Suck It Up

How I learned that my kids actually were listening to my very best parenting advice.

My daughter Louisa had taken up podcasts and we found that we both liked The Moth, so when I saw them doing a live event down at the Fremont Abbey, I grabbed us a pair of tickets. I can’t find the exact date, but my dead reckoning–my triangulation puts it between the end of high school and the last years of college–puts in somewhere in the summer of 2013 or 2014. No matter.

To start the show, the hosts passed out note cards and asked everybody to write down something they remembered about parenting advice that they had been given–that would be the theme for the night. I recall that nothing struck me as very relevant. I’d put money on me thinking about the lack of parenting advice I’d ever gotten, which I often complained could be summed up in the phrase “when you pour, pour.” But I didn’t want to expose that to public scrutiny.

Not Louisa. She leaned over: “Dad, look what I wrote,” and passed me her note card. “My dad’s parenting philosophy,” she wrote, “can be expressed in three words: Suck It Up.”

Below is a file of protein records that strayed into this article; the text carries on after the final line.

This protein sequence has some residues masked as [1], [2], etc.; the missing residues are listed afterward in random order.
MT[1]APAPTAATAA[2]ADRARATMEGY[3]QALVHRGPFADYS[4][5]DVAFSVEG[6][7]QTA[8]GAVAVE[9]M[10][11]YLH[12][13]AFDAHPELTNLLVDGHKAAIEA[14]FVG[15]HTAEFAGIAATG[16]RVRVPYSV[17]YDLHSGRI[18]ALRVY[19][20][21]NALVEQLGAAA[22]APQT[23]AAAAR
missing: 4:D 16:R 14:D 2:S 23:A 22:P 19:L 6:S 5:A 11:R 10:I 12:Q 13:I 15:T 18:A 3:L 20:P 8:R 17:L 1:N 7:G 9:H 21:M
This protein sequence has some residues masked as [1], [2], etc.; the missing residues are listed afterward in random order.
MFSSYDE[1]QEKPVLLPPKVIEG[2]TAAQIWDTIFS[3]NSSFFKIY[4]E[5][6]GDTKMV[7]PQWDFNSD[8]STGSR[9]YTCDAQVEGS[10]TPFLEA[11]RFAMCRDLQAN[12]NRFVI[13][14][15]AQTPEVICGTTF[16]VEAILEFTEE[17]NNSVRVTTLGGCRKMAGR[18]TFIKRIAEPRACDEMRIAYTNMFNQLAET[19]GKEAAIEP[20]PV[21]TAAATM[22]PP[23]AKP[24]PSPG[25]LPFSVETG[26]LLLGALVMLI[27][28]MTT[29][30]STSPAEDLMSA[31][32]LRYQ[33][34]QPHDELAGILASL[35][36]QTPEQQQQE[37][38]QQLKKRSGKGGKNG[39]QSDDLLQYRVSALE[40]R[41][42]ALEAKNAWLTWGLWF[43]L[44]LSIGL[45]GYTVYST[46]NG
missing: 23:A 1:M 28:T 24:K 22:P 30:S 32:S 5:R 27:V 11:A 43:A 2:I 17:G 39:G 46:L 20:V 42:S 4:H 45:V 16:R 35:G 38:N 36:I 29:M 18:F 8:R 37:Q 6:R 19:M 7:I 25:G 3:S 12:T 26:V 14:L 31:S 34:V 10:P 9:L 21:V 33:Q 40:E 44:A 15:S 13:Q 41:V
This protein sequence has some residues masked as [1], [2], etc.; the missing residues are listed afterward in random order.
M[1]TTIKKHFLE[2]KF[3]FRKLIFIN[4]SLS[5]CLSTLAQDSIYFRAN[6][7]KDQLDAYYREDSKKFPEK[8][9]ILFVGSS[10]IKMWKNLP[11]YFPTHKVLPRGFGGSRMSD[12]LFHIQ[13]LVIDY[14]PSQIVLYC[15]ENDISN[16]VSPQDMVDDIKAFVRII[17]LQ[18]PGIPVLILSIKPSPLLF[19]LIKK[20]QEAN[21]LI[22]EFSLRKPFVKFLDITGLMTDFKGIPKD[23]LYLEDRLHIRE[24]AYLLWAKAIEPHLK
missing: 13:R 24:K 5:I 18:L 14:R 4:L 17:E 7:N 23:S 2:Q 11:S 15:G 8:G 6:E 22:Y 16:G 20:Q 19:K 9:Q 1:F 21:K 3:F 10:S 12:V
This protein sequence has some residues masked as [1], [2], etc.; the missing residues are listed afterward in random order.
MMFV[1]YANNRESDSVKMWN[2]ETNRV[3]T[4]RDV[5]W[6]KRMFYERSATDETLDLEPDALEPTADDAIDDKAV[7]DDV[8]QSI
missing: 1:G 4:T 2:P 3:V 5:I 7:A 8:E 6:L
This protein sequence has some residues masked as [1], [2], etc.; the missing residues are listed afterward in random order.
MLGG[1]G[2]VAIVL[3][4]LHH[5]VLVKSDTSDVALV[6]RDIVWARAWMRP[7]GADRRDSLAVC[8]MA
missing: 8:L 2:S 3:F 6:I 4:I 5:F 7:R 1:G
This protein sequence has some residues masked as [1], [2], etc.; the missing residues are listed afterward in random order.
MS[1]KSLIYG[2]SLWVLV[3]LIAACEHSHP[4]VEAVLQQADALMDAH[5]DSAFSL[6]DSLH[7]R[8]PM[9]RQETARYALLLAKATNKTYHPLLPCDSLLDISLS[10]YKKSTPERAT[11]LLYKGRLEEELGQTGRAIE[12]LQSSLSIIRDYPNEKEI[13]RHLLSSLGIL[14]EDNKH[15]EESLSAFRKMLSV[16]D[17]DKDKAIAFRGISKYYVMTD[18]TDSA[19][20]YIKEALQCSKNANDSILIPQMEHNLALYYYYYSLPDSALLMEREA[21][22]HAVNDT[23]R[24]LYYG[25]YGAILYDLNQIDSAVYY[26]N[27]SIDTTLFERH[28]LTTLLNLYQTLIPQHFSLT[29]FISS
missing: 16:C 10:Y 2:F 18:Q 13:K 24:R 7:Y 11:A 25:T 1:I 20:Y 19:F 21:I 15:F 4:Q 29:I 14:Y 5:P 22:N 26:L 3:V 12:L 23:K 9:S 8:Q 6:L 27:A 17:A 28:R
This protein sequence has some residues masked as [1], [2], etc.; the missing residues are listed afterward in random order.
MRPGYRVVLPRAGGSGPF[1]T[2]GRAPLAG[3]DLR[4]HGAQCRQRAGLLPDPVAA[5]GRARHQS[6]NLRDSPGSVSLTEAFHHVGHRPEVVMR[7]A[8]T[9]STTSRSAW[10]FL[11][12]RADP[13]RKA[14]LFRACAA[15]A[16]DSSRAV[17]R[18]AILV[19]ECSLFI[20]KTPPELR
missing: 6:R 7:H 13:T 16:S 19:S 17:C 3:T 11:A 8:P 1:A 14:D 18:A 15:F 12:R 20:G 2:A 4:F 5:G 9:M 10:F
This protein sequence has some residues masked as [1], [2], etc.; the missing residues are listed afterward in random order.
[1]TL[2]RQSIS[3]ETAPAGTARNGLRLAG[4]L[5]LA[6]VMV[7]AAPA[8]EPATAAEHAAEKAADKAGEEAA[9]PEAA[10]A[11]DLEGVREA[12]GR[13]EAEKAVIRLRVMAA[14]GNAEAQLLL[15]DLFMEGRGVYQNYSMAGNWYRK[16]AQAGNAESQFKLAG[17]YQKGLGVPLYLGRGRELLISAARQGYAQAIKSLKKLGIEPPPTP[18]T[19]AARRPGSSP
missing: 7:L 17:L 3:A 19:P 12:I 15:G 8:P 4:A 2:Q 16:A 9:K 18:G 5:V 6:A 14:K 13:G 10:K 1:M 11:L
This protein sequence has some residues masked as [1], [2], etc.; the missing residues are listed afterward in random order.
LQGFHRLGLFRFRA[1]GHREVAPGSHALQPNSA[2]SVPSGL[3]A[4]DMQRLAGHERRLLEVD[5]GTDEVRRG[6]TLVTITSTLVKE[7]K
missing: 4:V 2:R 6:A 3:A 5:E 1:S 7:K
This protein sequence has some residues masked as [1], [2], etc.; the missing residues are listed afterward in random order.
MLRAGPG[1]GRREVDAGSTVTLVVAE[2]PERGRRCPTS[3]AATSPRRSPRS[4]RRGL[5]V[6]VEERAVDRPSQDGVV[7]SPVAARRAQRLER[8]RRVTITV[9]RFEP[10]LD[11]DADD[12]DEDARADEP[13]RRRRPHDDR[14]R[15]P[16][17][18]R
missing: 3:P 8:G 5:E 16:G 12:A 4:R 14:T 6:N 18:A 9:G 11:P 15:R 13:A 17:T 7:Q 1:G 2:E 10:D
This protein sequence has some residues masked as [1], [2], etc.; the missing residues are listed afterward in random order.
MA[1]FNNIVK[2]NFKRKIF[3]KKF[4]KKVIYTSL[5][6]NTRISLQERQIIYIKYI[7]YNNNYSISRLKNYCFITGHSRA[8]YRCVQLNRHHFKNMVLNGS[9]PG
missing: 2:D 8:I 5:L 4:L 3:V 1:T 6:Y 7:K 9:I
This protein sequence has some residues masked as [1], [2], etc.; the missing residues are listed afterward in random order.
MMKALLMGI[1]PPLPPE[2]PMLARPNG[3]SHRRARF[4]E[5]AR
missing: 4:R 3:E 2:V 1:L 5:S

This was not something we had really discussed before, not a family joke that we all made. She just came up with it on the spot … and dammit, she was dead right.

From pretty much the moment Sara and I started talking about having kids, we were in solid agreement on one thing: our goal was to raise independent adults. We wanted kids who were capable, self-sufficient, and able to figure out how to do stuff on their own. So we always tried to create the conditions that would allow the kids to solve their own problems.

I won’t get into a long, moralizing ramble about parenting–that would run counter to the “philosophy” Lou had nailed me on. But how about a few examples?

Don’t want to swallow a pill? Chew it and see if you like that better.

The hike is too long? Just do three more switchbacks and let’s see how it feels.

Your friends get to stay out later than you? So what: they have different parents and different rules.

Why do I have to get all As? Because we know you’re capable and why would you want to do less than your best work?

It comes down to this: The world doesn’t owe you anything. The only thing you control is your actions and your reactions. So suck it up.

Yup, she nailed me.

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